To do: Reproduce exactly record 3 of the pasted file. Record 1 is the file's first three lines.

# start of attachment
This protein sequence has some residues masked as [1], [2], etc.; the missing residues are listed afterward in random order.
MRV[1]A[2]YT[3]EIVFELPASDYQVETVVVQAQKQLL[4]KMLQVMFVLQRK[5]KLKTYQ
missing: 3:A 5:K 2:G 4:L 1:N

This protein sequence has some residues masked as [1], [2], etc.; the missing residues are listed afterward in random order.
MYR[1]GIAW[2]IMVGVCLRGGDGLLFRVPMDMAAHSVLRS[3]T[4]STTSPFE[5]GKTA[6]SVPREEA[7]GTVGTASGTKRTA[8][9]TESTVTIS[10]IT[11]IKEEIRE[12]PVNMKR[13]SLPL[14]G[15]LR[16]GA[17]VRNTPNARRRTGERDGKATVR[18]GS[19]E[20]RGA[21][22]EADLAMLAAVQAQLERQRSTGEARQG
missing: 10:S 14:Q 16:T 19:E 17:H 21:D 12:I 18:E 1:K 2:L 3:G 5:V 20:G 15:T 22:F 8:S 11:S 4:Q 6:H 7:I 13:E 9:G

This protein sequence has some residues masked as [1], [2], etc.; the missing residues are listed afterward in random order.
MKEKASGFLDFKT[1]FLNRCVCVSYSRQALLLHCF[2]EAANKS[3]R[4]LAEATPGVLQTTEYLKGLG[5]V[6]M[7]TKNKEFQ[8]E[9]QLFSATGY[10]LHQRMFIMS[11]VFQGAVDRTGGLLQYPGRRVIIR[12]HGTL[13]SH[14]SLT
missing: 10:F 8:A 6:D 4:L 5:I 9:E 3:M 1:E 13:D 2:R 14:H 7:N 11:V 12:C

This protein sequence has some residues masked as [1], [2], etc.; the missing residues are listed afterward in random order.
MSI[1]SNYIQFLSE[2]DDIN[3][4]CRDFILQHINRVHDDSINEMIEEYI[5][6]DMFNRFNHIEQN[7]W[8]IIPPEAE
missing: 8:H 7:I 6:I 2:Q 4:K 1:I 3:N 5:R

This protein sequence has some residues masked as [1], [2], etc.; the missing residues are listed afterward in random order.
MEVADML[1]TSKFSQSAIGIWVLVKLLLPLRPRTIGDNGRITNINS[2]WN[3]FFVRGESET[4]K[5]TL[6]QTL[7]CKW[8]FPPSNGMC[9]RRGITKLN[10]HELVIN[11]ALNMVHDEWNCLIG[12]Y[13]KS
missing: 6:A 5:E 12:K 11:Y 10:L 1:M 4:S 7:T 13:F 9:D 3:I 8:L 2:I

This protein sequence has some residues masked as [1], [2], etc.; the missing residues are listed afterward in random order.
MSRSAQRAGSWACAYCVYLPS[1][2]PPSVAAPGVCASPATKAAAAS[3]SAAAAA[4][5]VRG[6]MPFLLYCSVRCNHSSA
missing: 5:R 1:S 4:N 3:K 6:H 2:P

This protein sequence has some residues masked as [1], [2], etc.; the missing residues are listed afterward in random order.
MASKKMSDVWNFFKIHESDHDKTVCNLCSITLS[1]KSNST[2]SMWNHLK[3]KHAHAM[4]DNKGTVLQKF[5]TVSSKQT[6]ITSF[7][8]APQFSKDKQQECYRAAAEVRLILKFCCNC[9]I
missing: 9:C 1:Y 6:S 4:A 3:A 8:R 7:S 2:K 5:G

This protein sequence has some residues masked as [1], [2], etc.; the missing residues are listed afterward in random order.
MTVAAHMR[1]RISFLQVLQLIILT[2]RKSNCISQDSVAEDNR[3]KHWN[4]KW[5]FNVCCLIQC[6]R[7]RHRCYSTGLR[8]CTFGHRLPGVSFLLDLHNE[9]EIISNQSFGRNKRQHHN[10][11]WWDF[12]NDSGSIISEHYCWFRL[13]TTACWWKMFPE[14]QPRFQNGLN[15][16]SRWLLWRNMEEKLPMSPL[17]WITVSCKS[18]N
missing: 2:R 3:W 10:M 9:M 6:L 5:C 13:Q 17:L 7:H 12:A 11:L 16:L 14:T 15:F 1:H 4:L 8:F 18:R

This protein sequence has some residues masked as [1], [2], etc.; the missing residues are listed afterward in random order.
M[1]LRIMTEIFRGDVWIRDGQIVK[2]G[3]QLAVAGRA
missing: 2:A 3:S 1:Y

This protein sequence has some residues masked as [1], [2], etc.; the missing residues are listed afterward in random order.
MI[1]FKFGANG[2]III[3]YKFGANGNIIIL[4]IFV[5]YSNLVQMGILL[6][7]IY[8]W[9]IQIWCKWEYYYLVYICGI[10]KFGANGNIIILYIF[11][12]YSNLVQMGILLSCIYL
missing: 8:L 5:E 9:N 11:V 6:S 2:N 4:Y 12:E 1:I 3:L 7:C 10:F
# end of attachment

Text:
This protein sequence has some residues masked as [1], [2], etc.; the missing residues are listed afterward in random order.
MKEKASGFLDFKT[1]FLNRCVCVSYSRQALLLHCF[2]EAANKS[3]R[4]LAEATPGVLQTTEYLKGLG[5]V[6]M[7]TKNKEFQ[8]E[9]QLFSATGY[10]LHQRMFIMS[11]VFQGAVDRTGGLLQYPGRRVIIR[12]HGTL[13]SH[14]SLT
missing: 10:F 8:A 6:D 4:L 5:I 9:E 3:M 1:E 13:D 2:R 14:H 7:N 11:V 12:C